Lawyers overcome video evidence, jury agrees with county in lawsuit

Friday, December 02, 2016

In a case of humans versus machines, the humans prevailed. The result was a woman who sued Hennepin County seeking a large damage award went away empty-handed.

A Hennepin County jury took less than 45 minutes to return the verdict Nov. 18, finding that the plaintiff, Heather Jones, had not proven assault, battery, excessive force or sexual harassment and, therefore, would receive no money from Hennepin County. It was a happy outcome for Assistant Hennepin County Attorney Becca Holschuh, who was trying her first jury trial.

Assistant Hennepin County Attorney Jim Keeler, who acted as co-counsel, has vast trial experience from his years in juvenile and adult prosecution. He praised the job Holschuh did, as well as the great team of paralegal Carrie Wessels, investigator Deb Bernard and trial media guru Carol Patton.

The case involved the actions of Hennepin County security guard, Elijah Hannah, in dealing with Jones at the Century Plaza building on Seventh Street on June 19, 2014. That day, Jones went to the building to meet with a caseworker. After the meeting, Jones went to the second floor where she created a disturbance at the public phone bank.

Hannah approached her and asked her to lower her voice. She responded by calling Hannah an expletive, so he began escorting her out of the building. He allowed her to obtain parking validation. As they were nearing the door, she took out a cigarette and Hannah told her that smoking was prohibited indoors. When she attempted to light the cigarette anyway, he put his hand on hers to prevent it. She then hit him on the head. He took her down to the floor and held her there until a sheriff’s deputy arrived and arrested her, Keeler said.

Jones’ version was that not only did she not hit him, and therefore there was no reason for him to take her down, but that she was about to go out the door when he dragged her back in and knocked her down, all in retaliation for refusing his sexual advances.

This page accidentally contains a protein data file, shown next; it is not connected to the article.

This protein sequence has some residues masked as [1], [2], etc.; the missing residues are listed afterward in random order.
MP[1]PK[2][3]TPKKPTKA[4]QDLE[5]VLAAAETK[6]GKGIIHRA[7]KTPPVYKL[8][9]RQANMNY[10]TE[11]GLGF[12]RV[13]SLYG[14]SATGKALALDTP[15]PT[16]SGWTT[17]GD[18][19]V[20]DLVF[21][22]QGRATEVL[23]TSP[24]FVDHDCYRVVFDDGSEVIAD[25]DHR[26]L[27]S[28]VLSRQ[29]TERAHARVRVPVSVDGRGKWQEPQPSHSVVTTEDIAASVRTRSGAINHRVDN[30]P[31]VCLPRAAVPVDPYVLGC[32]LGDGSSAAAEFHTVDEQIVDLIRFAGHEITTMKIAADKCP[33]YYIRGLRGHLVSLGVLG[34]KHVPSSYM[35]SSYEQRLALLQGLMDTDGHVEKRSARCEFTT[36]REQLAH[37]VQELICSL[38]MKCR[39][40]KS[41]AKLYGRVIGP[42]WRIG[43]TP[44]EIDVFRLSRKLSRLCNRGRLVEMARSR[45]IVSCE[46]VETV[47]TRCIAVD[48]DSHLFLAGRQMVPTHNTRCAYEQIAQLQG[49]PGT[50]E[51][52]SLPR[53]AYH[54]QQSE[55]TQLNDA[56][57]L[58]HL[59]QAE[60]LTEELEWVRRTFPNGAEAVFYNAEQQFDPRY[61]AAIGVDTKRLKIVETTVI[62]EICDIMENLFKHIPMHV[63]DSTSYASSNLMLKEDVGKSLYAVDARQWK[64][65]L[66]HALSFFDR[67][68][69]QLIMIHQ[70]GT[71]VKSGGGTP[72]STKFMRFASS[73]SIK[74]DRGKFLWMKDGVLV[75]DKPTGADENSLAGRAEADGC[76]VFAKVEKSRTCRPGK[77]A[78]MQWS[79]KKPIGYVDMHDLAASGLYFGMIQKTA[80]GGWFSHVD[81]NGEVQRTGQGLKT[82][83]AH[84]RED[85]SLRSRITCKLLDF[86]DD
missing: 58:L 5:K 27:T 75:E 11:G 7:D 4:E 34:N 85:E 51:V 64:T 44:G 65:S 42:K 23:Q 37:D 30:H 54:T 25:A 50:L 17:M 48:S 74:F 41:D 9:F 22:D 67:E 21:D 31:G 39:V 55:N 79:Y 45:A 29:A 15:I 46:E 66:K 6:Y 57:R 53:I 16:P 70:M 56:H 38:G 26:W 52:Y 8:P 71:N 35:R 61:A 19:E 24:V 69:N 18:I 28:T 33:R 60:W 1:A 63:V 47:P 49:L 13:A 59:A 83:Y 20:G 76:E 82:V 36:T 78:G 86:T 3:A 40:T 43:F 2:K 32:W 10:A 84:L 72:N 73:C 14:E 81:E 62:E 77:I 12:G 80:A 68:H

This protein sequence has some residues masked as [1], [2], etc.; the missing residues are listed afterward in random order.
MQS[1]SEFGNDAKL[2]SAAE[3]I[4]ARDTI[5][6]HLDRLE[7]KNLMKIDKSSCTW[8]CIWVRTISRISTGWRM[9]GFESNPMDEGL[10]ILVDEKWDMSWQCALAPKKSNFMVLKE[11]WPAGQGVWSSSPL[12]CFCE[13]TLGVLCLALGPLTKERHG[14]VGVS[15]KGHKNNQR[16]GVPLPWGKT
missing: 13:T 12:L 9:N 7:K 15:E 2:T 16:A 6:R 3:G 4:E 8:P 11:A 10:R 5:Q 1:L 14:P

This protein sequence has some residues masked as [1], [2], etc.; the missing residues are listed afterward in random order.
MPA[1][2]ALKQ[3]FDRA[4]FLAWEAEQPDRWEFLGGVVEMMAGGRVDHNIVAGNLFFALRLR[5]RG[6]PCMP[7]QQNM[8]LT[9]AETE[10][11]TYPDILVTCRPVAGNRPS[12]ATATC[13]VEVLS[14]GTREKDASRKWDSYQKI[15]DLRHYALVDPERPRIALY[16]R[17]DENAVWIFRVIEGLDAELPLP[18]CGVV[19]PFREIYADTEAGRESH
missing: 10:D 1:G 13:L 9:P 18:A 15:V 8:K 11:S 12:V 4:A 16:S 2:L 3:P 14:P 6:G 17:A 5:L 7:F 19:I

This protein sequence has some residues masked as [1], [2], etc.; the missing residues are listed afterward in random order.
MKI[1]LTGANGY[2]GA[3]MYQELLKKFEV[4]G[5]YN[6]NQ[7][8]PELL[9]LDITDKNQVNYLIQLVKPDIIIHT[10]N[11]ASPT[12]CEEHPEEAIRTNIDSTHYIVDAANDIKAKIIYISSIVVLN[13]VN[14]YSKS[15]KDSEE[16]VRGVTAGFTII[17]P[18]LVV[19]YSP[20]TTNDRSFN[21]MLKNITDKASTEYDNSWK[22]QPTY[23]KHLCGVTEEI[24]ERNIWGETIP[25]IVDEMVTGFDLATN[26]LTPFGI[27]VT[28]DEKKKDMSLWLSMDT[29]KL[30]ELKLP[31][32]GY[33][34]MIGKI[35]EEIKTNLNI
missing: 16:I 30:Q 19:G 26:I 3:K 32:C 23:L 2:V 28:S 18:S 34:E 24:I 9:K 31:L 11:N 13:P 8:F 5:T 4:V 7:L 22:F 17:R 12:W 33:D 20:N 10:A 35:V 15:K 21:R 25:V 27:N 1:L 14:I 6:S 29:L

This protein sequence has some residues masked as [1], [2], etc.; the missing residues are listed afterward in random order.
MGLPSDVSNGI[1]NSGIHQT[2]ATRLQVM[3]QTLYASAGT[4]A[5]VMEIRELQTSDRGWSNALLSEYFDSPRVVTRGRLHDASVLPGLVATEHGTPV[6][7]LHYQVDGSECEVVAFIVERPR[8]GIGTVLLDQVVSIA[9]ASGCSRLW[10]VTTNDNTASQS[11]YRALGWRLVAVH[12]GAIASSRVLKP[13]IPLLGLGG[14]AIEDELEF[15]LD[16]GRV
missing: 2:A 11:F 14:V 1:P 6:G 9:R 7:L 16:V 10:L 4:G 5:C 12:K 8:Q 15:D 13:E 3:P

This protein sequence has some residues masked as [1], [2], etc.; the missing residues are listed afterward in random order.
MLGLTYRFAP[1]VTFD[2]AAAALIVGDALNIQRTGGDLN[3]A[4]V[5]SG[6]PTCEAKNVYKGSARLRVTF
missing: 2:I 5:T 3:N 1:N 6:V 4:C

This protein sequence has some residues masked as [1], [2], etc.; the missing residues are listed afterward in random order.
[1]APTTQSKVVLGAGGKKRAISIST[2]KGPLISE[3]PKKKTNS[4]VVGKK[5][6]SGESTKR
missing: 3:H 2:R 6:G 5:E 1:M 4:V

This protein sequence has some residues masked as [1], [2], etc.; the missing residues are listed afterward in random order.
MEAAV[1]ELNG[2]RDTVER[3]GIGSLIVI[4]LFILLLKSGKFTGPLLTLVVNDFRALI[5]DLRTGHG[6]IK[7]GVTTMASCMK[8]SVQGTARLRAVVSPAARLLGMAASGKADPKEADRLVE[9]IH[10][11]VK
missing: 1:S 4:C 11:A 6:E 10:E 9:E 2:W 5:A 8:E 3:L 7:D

And the machine, in this case the building’s security video, was not guaranteed to help the county’s case, Holschuh said. First, it showed Jones’ hand in the air near Hannah’s head but it did not show the moment of impact.

“And take down videos never look good,” she said.

So Holschuh and Keeler brought in a use-of-force expert who went frame by frame, explaining what Hannah was doing, and why, and concluding that everything he did was proper. Then they brought in a video expert who explained that movies are shot at 60 frames per second, but the security video was only 10 frames per second, Holschuh said. As a result, there are gaps of a tenth of a second, plenty of time for Jones’ hand to hit Hannah’s head without the video showing the strike.

“What was critical was, did she strike him,” Keeler said. “We had a Hennepin employee who was going out for a smoke. She was right behind them and she testified that she saw her strike him and ‘I heard the skin-on-skin contact.’ “

Then, Holschuh and Keeler used a little technology of their own. Because of computer programs that the caseworkers log into when they are seeing their clients, and a different system for the security guard’s key card access, it was possible to build a large map for the jury showing exactly where everyone was at very precise times. That map showed the jury that during one time that Jones claimed Hannah was propositioning her, he was actually on the other side of the building, Holschuh said. And Bernard, during her investigation, discovered an Oregon fraud conviction against Jones, which further damaged her credibility, Keeler said.

“We were representing a good guy who was horrified by the plaintiff’s allegations,” Holschuh said. “The (county) commissioners were also happy we could demonstrate our support for county employees by trying the case.”